The emphasis is on preventing emotional stagnation and fostering a dynamic balance between expression and containment.
6 Effective Strategies for Emotional Release
Develop Emotional Tolerance
While expressing emotions is healthy, it would be wise not to go overboard and indulging your every feeling and emotion without any regard to consequences. You need to learn to temper your emotions with an attitude of tolerance.
Tolerance involves understanding that emotional build-up can be mitigated by suspending judgment about oneself and others. By accepting that not everything will always align with personal expectations, individuals can develop resilience in the face of life’s uncertainties. Tolerance, as a virtue, offers a pathway to emotional fulfillment, encouraging adaptability to unforeseen circumstances.
The Dangers of Emotional Suppression
Grace, thirty-six, had an embarrassing problem: she chronically pulled her hair out the way other people bite their fingernails. Her scalp was a mess of patchy, straggly hair and great gaps where she had ripped the hair out. Grace went to Dr Joseph Riccioli, MD, ND, a physician and naturopath practicing in Clifton, New Jersey, US, who uses clinical hypnosis to help patients get over depression, cancer, and other serious health problems. In the course of working with Grace, Dr Riccioli learned that she was using the hair-pulling as a way to discharge stress and tension associated with two traumatic events earlier in her life, in the thrall of which emotions she was still gripped. As a child, she had been publicly humiliated in school, and in early adulthood, her husband became an active alcoholic and deserted their marriage. Grace thought these two events happened because of her and, therefore, she deserved to be punished for them, even though she couldn’t figure out why. Her pent-up, conflicted anger was expressed through her hair-pulling; because, she couldn’t find rest or resolution with respect to these two intense experiences, she was transiting back and forth continuously from her present age and those earlier times. Once she understood the connection and remembered the earlier experiences clearly and in full, she was able to discharge the old emotions and stop pulling her hair, says Dr Riccioli.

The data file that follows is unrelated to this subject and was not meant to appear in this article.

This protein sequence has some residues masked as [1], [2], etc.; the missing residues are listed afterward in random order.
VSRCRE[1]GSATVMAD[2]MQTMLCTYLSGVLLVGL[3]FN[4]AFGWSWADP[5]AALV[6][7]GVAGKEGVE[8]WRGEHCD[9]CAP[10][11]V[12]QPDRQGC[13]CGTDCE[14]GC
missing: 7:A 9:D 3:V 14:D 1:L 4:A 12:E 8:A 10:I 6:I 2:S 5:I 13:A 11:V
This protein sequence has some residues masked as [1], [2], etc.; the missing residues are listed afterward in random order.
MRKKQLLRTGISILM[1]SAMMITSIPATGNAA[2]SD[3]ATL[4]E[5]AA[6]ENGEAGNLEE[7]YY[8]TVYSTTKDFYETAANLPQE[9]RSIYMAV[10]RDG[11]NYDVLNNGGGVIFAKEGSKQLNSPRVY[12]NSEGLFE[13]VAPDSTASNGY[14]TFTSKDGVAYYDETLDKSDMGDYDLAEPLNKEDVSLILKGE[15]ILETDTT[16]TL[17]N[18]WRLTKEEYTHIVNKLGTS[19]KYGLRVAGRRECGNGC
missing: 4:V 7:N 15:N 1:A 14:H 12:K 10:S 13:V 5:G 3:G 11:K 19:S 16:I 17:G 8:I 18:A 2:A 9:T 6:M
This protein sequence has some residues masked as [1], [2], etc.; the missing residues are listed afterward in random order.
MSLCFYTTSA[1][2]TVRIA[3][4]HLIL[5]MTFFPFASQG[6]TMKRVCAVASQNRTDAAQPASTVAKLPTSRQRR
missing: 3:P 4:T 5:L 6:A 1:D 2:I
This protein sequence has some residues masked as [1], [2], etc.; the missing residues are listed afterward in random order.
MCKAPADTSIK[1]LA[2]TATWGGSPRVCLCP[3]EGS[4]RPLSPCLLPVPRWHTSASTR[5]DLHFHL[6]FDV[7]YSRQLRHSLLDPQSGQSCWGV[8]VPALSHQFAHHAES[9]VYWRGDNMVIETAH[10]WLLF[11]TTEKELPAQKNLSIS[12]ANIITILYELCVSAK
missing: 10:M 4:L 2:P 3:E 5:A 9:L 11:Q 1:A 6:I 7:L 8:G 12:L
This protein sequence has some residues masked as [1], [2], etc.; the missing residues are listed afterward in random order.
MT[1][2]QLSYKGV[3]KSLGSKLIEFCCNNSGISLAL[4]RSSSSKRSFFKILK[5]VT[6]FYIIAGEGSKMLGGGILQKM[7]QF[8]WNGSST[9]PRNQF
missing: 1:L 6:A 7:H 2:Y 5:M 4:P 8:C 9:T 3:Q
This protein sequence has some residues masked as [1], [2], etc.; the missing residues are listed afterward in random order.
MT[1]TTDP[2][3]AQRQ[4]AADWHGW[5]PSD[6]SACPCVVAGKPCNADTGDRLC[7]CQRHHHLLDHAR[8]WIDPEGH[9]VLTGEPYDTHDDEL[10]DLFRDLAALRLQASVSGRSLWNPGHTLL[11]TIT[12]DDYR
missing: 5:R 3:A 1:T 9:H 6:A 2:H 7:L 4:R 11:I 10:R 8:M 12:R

Another of Dr Riccioli’s patients, Vera, forty-two, was a woman with angry ovaries. She had a serious case of ovarian cancer and was about to undergo surgery. Dr Riccioli learned Vera had endured a highly abusive marital relationship, such that she at times had to lock herself in a room to protect herself from her husband. She knew she had a lot of anger towards him, but had stuffed it away inside herself and never dealt with it. “Vera never dealt with her anger and it eventually turned into guilt,” and she assumed she must have done something wrong to provoke her husband, notes Dr Riccioli.
— Excerpted from The Healthy Living Space: 70 Practical Ways to Detoxify the Body and Home by Richard Leviton. Courtesy: Hampton Roads Publishing Company, Charlottesville, VA 22902, US.
A version of this article first appeared in the March 2007 issue of Complete Wellbeing magazine (print edition)